No, I hadn’t cut off the little ears yet when I took this photo, but you will notice in the next photo, the little ears are gone.

I think the next step is really cool! Layer a red square RST on a blue/white HST. Draw a diagonal line from corner to opposite corner (white to blue, NOT in the same direction as the seam for the HST, but across it).

Here’s where a lot of folks might get a little confused — this time, SEW ON THE LINE. We are making a “flippy corner,” not a HST.

I don’t know if you get direction-challenged like I do sometimes when quilting, but to keep myself from sewing on the wrong end or messing up my placement, I make a sample in order to see how I need to layer things and feed them into my machine. I have found that being left-handed sometimes makes it hard for me to manage directionality.

Moving on……once you have all your “flippy corners” sewn onto your HSTs, time to cut away the waste on the “flippy corners,” 1/4″ away from your sewing line.

We’re in the homestretch now! Go ahead and press your “flippy corner” HSTs. Set your seams, then press the seam allowance to the red.

That wasn’t too bad, was it????

Let’s sew our corner Star blocks together now, just like a Nine Patch block! I like to lay out my blocks on a small felt board (made from a flannel fat quarter, a firm piece of cardboard, and duct tape to hold the flannel taut). That way, I can sew the block together right at my sewing machine. Since I’m such a “Lazy Quilter” (this is what a lot of my pals call me, anyway), I actually layered all four of my blocks on my flannel board and I’ll just sew all 4 blocks together. Then I’ll press them after I sew them together.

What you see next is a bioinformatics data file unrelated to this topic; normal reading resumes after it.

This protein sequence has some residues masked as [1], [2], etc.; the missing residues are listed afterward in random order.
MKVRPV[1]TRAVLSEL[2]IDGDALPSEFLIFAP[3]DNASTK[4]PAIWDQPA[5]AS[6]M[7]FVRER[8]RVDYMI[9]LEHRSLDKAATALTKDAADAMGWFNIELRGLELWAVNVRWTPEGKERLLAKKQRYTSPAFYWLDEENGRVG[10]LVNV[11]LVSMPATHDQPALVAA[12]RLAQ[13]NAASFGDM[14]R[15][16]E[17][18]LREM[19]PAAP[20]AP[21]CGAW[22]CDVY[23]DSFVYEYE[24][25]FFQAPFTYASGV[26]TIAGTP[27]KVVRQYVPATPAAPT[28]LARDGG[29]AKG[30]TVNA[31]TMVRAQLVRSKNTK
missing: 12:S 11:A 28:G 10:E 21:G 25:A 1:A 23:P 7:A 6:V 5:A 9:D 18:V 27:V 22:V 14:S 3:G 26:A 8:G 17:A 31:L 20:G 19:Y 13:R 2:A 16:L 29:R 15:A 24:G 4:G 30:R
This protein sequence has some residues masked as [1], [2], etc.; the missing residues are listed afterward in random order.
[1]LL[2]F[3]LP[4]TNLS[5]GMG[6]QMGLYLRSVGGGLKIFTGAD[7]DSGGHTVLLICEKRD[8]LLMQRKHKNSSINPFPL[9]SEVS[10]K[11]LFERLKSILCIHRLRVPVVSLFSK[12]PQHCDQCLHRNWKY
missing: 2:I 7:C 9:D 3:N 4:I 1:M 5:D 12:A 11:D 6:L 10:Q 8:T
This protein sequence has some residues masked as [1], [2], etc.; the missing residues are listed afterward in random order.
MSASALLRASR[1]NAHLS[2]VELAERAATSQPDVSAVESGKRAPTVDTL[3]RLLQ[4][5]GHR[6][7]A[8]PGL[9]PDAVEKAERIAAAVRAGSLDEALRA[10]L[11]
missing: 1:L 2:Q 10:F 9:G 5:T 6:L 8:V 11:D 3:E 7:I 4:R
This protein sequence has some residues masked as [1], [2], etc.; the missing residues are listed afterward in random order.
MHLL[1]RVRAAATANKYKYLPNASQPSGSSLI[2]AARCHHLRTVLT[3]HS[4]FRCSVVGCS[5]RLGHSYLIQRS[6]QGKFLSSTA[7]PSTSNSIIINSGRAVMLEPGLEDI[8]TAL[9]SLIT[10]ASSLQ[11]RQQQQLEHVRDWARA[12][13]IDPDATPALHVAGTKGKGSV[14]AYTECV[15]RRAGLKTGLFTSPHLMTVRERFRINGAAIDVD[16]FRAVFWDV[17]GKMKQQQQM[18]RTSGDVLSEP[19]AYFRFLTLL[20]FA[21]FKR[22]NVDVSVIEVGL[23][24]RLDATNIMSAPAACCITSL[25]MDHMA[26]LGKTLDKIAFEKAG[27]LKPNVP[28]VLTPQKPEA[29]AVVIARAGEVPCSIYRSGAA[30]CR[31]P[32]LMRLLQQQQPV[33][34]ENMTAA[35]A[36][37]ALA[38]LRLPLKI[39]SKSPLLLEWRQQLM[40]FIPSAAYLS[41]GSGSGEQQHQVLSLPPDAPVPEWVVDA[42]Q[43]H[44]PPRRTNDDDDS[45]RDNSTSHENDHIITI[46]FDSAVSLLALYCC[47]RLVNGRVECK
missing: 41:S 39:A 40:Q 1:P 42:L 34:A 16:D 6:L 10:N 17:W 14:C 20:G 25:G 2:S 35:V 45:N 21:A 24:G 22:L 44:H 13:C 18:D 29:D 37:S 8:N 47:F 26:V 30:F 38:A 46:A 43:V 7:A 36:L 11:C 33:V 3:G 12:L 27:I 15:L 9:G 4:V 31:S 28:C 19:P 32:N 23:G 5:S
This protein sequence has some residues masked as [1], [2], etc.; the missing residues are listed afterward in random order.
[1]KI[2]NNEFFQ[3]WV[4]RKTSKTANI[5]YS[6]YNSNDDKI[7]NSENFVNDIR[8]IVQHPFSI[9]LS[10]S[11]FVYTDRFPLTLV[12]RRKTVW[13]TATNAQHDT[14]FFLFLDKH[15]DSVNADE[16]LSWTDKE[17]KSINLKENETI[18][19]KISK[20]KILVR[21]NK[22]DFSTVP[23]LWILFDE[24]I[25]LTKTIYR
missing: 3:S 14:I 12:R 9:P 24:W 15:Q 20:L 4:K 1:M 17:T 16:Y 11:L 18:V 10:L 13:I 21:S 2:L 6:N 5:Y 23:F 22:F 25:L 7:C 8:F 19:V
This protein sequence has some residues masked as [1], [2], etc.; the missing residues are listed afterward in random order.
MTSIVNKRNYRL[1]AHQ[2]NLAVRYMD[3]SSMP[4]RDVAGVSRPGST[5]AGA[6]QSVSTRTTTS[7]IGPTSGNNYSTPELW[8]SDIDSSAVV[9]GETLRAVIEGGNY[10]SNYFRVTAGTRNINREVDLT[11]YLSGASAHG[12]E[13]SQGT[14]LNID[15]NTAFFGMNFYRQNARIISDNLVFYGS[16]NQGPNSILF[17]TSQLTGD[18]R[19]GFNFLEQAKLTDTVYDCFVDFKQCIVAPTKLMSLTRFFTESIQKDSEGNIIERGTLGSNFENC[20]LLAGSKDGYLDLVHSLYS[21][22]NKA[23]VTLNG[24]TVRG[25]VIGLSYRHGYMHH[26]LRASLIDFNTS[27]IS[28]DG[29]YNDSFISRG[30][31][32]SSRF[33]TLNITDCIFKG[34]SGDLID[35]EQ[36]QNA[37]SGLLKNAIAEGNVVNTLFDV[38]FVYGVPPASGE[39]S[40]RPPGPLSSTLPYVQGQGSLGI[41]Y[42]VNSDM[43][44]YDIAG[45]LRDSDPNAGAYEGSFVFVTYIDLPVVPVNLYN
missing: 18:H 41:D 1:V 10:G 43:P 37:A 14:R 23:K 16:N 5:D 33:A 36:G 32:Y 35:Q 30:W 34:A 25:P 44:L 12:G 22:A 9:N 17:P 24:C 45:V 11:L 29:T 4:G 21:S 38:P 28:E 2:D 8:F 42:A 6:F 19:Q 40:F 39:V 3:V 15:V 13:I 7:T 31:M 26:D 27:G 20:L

And here are my four corner Star blocks all sewn and pressed. Aren’t they really pretty???

Now let’s finish putting the Daring Spirit quilt together.

Refer to the panel width measurement you wrote down earlier. Sew your top and bottom strips together and cut to this measurement. Now sew your Star blocks to each end of your strip sets. Make 2 — one for the top and one for the bottom. Press your strips carefully.

Sew your strips to the top and bottom of your quilt.

Quilt top DONE!

Now, quilt it. Bind it. And don’t forget your label!

Well, that’s it for this week. Stay cool!

Until next Thursday —

Sew. Laugh. Repeat.

Always,

Tricia @VRD